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533817. SOLD $450

Julia Mamaea. Augusta, AD 222-235. Æ Sestertius (26mm, 17.38 g, 12h). Rome mint. 4th emission of Severus Alexander, AD 224. Draped bust right, wearing stephane / Venus seated left on throne, holding statuette of Cupid and scepter. RIC IV 701 (Alexander); BMCRE 197-8, 201 (Alexander); Banti 18. Dark emerald green patina with traces of red, light smoothing. Good VF.

Ex Jack A. Frazer Collection; Stack’s (9 December 1992), lot 3328.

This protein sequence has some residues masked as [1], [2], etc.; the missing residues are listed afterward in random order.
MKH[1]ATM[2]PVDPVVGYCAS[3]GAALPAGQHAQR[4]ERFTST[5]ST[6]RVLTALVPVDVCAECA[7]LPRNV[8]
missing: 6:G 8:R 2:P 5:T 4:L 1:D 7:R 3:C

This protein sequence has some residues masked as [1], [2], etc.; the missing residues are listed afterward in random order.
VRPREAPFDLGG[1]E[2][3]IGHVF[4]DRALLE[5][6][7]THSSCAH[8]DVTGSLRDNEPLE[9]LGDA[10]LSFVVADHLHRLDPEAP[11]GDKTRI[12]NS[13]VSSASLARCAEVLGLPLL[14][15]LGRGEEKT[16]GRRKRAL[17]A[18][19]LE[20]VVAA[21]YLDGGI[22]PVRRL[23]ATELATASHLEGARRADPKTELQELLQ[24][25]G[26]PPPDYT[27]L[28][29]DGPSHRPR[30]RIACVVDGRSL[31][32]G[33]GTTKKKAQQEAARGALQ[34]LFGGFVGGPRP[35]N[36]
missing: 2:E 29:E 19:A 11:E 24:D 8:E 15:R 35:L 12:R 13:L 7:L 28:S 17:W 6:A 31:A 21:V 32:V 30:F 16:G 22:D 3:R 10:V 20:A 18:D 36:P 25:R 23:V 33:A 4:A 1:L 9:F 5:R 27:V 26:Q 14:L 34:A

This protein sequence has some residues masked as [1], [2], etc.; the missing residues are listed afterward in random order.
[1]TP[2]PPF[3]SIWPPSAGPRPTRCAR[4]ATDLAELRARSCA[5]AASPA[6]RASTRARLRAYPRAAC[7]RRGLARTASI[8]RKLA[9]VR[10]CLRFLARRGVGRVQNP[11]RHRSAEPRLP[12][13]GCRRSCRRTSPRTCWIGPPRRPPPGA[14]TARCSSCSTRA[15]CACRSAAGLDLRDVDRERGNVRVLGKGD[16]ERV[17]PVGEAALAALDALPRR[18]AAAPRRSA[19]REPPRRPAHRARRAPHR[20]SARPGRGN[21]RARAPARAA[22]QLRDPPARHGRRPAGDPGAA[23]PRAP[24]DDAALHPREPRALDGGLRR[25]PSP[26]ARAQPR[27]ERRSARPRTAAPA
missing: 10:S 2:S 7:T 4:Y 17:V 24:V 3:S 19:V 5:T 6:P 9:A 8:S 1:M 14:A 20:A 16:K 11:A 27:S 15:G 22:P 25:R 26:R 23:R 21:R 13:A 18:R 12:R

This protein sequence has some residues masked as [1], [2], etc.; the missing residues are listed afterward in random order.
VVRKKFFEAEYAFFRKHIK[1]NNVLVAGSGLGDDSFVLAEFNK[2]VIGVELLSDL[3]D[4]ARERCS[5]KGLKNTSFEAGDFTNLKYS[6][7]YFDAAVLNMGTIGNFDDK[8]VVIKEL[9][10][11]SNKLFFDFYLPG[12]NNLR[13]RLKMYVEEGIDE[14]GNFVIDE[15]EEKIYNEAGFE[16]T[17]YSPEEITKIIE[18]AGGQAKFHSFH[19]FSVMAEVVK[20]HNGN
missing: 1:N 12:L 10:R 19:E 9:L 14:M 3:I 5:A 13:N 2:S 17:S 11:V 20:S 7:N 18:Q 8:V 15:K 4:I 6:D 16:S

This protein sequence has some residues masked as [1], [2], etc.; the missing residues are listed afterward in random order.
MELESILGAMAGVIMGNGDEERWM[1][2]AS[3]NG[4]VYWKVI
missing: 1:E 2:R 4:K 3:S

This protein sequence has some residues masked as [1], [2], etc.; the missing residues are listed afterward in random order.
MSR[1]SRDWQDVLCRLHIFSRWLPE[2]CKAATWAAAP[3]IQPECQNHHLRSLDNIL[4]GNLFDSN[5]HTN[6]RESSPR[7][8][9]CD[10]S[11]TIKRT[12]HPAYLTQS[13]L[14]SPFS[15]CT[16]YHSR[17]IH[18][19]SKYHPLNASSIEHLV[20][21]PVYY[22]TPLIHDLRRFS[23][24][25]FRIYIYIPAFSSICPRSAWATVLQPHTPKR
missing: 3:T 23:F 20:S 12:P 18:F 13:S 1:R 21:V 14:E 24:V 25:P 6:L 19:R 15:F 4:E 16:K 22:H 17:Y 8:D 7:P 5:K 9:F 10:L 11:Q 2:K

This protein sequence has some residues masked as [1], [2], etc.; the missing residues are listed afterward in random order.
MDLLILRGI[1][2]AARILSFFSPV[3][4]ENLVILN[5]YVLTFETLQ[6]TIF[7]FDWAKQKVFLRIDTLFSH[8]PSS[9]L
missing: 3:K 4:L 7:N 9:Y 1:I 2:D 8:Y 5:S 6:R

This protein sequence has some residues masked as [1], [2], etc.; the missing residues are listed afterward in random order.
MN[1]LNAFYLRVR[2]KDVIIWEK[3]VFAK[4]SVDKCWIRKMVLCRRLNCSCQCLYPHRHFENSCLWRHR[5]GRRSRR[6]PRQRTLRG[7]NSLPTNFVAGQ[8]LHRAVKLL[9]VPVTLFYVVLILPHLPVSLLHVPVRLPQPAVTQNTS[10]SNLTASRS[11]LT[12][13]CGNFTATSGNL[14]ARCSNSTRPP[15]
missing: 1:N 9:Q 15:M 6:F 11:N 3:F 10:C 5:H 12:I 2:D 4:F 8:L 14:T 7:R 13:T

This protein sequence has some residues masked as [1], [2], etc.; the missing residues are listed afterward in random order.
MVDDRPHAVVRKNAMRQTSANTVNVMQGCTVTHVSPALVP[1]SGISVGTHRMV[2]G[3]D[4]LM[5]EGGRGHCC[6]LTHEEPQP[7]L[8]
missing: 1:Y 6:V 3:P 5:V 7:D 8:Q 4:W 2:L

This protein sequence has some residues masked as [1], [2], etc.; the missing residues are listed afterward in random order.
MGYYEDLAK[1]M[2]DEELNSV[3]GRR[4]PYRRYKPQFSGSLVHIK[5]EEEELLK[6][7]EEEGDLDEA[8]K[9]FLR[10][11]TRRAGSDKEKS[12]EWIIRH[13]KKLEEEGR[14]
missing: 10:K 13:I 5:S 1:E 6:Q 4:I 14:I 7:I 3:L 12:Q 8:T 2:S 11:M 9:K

After murdering Elagabalus and his mother, the Praetorians acclaimed his cousin Severus Alexander as emperor. Handsome, affable, and far more traditional than his freewheeling cousin, Alexander was really never more than a figurehead ruler, first for his grandmother Julia Maesa and then, after her death in AD 225/6, for his mother Julia Mamaea. Thus de facto female rule continued in Rome. Mamaea appears to have learned much from serving as her grandmother’s apprentice, although contemporary writers condemn her avarice and jealousy. The latter charge has some corroboration as she did derail her son’s marriage to Salustia Orbiana when it appeared to threaten her power as Augusta. But as long as the empire remained at peace, the arrangement worked well and Rome remained on an even keel.